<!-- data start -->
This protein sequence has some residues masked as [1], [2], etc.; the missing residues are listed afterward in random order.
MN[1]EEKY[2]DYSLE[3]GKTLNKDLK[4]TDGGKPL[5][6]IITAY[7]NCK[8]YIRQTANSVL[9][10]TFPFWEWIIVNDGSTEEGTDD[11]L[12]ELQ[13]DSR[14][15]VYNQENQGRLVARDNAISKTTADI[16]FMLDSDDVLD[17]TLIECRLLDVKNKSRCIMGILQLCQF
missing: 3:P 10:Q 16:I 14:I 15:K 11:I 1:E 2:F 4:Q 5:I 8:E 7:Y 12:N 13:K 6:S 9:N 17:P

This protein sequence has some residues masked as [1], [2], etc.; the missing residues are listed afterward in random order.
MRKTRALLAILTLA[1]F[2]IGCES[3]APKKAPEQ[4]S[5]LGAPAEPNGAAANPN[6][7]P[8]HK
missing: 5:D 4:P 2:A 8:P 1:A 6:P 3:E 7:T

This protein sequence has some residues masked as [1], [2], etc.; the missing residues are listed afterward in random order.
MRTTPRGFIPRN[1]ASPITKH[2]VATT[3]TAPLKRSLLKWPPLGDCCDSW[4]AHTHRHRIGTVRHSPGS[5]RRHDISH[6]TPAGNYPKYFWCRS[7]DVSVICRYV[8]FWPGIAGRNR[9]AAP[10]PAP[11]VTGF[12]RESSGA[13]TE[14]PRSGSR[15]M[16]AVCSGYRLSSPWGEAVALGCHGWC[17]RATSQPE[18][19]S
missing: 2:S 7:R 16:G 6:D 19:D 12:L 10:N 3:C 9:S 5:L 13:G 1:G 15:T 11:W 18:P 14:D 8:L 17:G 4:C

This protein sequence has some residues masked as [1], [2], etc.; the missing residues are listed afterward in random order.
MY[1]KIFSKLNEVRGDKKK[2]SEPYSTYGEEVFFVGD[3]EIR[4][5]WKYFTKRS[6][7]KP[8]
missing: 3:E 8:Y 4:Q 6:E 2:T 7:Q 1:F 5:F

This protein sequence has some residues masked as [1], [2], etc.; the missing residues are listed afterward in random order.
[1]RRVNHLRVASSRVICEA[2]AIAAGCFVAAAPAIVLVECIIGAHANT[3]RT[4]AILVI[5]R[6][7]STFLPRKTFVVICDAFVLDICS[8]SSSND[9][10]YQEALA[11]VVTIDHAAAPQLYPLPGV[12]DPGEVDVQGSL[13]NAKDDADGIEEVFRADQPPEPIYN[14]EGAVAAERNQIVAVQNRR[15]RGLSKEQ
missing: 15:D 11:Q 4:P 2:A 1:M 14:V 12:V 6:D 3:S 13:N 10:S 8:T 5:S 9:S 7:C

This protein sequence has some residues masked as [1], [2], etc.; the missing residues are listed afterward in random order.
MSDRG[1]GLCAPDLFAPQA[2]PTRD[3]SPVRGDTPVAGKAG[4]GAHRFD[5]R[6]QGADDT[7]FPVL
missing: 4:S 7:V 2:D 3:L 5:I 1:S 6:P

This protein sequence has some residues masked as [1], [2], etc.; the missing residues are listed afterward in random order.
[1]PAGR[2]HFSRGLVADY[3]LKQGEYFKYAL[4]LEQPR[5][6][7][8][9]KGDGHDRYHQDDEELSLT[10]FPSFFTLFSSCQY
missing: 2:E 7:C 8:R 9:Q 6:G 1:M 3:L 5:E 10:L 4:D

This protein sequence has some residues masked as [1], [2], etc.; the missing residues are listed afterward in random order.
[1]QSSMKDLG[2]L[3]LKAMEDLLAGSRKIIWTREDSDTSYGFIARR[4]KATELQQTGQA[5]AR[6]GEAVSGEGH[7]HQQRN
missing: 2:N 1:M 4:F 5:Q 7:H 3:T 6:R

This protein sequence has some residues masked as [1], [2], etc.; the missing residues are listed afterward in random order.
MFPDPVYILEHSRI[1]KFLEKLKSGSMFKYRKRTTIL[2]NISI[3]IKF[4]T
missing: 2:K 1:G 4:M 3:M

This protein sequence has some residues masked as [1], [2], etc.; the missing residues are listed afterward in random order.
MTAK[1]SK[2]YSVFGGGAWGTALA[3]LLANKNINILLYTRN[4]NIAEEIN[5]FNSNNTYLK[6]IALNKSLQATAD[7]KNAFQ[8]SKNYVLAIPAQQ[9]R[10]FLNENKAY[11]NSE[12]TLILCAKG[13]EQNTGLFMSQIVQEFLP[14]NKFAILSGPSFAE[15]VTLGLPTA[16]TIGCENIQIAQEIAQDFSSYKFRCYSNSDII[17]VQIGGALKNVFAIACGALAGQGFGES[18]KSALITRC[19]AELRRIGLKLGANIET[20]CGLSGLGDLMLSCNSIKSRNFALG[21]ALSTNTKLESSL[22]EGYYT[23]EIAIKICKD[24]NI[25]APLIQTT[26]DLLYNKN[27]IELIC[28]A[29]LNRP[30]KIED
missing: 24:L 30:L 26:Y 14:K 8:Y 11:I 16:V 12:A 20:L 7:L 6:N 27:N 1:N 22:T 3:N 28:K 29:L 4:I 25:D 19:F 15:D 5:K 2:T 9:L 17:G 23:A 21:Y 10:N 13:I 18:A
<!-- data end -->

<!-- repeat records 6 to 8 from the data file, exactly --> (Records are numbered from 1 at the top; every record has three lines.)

This protein sequence has some residues masked as [1], [2], etc.; the missing residues are listed afterward in random order.
MSDRG[1]GLCAPDLFAPQA[2]PTRD[3]SPVRGDTPVAGKAG[4]GAHRFD[5]R[6]QGADDT[7]FPVL
missing: 4:S 7:V 2:D 3:L 5:I 1:S 6:P

This protein sequence has some residues masked as [1], [2], etc.; the missing residues are listed afterward in random order.
[1]PAGR[2]HFSRGLVADY[3]LKQGEYFKYAL[4]LEQPR[5][6][7][8][9]KGDGHDRYHQDDEELSLT[10]FPSFFTLFSSCQY
missing: 2:E 7:C 8:R 9:Q 6:G 1:M 3:L 5:E 10:L 4:D

This protein sequence has some residues masked as [1], [2], etc.; the missing residues are listed afterward in random order.
[1]QSSMKDLG[2]L[3]LKAMEDLLAGSRKIIWTREDSDTSYGFIARR[4]KATELQQTGQA[5]AR[6]GEAVSGEGH[7]HQQRN
missing: 2:N 1:M 4:F 5:Q 7:H 3:T 6:R